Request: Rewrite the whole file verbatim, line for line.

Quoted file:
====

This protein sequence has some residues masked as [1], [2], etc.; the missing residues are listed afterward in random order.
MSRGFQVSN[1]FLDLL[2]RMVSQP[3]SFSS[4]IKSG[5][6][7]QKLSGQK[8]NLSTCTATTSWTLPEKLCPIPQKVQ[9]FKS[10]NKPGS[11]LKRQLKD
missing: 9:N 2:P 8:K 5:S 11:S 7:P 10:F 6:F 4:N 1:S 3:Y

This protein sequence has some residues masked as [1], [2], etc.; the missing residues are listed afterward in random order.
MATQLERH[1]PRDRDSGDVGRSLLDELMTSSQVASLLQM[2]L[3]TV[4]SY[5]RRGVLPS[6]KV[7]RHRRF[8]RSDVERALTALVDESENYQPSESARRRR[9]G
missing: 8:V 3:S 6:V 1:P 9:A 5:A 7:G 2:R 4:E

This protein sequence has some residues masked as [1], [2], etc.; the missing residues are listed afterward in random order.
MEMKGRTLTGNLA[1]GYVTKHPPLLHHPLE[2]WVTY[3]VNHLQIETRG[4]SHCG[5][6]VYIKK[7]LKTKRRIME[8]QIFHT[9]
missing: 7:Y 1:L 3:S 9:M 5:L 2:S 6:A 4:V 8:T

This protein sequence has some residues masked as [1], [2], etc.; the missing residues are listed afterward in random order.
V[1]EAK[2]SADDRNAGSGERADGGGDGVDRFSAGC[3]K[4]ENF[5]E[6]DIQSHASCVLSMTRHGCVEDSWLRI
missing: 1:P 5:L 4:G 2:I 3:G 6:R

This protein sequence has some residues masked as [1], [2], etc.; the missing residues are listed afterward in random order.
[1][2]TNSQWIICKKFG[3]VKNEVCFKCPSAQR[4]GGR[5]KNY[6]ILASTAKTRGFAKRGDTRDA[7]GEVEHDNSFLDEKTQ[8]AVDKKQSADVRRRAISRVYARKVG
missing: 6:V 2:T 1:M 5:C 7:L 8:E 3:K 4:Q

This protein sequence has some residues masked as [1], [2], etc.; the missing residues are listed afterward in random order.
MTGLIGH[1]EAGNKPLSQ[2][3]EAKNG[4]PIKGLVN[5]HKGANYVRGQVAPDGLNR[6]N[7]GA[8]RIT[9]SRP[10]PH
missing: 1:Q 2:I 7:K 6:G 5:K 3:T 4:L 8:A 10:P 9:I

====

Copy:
This protein sequence has some residues masked as [1], [2], etc.; the missing residues are listed afterward in random order.
MSRGFQVSN[1]FLDLL[2]RMVSQP[3]SFSS[4]IKSG[5][6][7]QKLSGQK[8]NLSTCTATTSWTLPEKLCPIPQKVQ[9]FKS[10]NKPGS[11]LKRQLKD
missing: 9:N 2:P 8:K 5:S 11:S 7:P 10:F 6:F 4:N 1:S 3:Y

This protein sequence has some residues masked as [1], [2], etc.; the missing residues are listed afterward in random order.
MATQLERH[1]PRDRDSGDVGRSLLDELMTSSQVASLLQM[2]L[3]TV[4]SY[5]RRGVLPS[6]KV[7]RHRRF[8]RSDVERALTALVDESENYQPSESARRRR[9]G
missing: 8:V 3:S 6:V 1:P 9:A 5:A 7:G 2:R 4:E

This protein sequence has some residues masked as [1], [2], etc.; the missing residues are listed afterward in random order.
MEMKGRTLTGNLA[1]GYVTKHPPLLHHPLE[2]WVTY[3]VNHLQIETRG[4]SHCG[5][6]VYIKK[7]LKTKRRIME[8]QIFHT[9]
missing: 7:Y 1:L 3:S 9:M 5:L 2:S 6:A 4:V 8:T

This protein sequence has some residues masked as [1], [2], etc.; the missing residues are listed afterward in random order.
V[1]EAK[2]SADDRNAGSGERADGGGDGVDRFSAGC[3]K[4]ENF[5]E[6]DIQSHASCVLSMTRHGCVEDSWLRI
missing: 1:P 5:L 4:G 2:I 3:G 6:R

This protein sequence has some residues masked as [1], [2], etc.; the missing residues are listed afterward in random order.
[1][2]TNSQWIICKKFG[3]VKNEVCFKCPSAQR[4]GGR[5]KNY[6]ILASTAKTRGFAKRGDTRDA[7]GEVEHDNSFLDEKTQ[8]AVDKKQSADVRRRAISRVYARKVG
missing: 6:V 2:T 1:M 5:C 7:L 8:E 3:K 4:Q

This protein sequence has some residues masked as [1], [2], etc.; the missing residues are listed afterward in random order.
MTGLIGH[1]EAGNKPLSQ[2][3]EAKNG[4]PIKGLVN[5]HKGANYVRGQVAPDGLNR[6]N[7]GA[8]RIT[9]SRP[10]PH
missing: 1:Q 2:I 7:K 6:G 5:K 3:T 4:L 8:A 10:P 9:I